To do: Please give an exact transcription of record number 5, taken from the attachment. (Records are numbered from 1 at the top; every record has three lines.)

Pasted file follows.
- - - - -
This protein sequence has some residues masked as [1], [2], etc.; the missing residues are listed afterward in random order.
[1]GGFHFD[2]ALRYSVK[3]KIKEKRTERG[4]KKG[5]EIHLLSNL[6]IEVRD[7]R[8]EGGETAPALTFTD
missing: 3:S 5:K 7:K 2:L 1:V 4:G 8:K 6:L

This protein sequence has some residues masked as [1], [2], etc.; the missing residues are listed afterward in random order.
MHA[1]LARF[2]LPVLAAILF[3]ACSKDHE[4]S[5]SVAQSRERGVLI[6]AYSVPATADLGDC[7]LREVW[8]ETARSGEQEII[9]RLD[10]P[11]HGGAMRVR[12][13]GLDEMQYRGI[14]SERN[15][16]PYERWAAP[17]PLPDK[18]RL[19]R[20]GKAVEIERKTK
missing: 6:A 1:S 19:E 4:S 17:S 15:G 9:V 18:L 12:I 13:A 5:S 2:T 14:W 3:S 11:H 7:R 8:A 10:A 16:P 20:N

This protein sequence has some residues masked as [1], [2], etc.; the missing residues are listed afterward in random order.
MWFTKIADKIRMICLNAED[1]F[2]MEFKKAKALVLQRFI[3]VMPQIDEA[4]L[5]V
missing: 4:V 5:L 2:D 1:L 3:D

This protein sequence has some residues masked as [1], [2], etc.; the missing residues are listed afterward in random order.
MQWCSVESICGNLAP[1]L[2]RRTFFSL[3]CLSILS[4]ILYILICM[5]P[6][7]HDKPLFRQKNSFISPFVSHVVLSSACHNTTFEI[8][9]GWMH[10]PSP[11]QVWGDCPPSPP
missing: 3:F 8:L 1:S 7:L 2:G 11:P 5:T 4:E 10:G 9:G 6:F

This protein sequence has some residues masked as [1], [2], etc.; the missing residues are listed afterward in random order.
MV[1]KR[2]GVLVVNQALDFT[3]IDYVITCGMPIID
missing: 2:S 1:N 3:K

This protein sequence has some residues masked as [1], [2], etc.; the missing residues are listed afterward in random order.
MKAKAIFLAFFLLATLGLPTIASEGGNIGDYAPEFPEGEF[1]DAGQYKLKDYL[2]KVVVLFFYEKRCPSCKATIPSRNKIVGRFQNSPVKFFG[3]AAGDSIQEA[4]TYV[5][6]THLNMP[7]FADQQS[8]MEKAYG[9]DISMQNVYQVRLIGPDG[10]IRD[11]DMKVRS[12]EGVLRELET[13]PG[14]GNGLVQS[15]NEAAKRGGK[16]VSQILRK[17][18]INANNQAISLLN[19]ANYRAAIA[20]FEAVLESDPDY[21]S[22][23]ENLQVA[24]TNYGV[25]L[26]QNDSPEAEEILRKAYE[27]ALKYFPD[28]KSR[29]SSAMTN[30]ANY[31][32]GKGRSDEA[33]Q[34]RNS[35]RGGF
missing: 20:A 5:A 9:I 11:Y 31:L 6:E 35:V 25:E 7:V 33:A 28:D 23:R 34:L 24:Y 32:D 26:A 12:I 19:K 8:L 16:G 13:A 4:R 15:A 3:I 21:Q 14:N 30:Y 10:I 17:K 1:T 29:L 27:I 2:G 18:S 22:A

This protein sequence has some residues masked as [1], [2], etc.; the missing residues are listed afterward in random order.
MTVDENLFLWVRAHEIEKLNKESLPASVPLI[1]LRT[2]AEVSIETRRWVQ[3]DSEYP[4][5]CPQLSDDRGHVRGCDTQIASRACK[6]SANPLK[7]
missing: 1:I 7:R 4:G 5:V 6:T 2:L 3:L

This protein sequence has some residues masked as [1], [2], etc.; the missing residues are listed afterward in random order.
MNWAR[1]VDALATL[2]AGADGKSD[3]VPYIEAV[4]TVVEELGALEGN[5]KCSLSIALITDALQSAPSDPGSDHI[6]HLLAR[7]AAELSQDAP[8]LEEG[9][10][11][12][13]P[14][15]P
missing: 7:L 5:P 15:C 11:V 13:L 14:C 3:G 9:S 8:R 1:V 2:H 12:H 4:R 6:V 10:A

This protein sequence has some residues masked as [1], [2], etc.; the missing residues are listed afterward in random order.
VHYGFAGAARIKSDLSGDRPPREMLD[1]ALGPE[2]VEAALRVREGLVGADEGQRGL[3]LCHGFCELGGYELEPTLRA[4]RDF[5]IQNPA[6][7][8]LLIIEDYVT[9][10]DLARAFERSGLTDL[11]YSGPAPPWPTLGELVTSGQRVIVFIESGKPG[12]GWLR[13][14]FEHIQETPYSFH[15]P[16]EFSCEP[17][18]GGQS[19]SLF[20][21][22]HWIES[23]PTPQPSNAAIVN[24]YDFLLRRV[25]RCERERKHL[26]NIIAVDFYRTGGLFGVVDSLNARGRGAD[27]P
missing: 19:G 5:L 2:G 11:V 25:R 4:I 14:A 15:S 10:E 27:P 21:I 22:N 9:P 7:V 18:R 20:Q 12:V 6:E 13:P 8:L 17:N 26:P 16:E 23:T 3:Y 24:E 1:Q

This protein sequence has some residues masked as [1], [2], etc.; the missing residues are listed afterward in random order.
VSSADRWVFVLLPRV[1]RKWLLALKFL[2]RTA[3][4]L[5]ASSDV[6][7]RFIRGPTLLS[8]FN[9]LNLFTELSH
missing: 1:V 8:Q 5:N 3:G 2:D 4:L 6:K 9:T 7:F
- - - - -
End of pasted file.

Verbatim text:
This protein sequence has some residues masked as [1], [2], etc.; the missing residues are listed afterward in random order.
MV[1]KR[2]GVLVVNQALDFT[3]IDYVITCGMPIID
missing: 2:S 1:N 3:K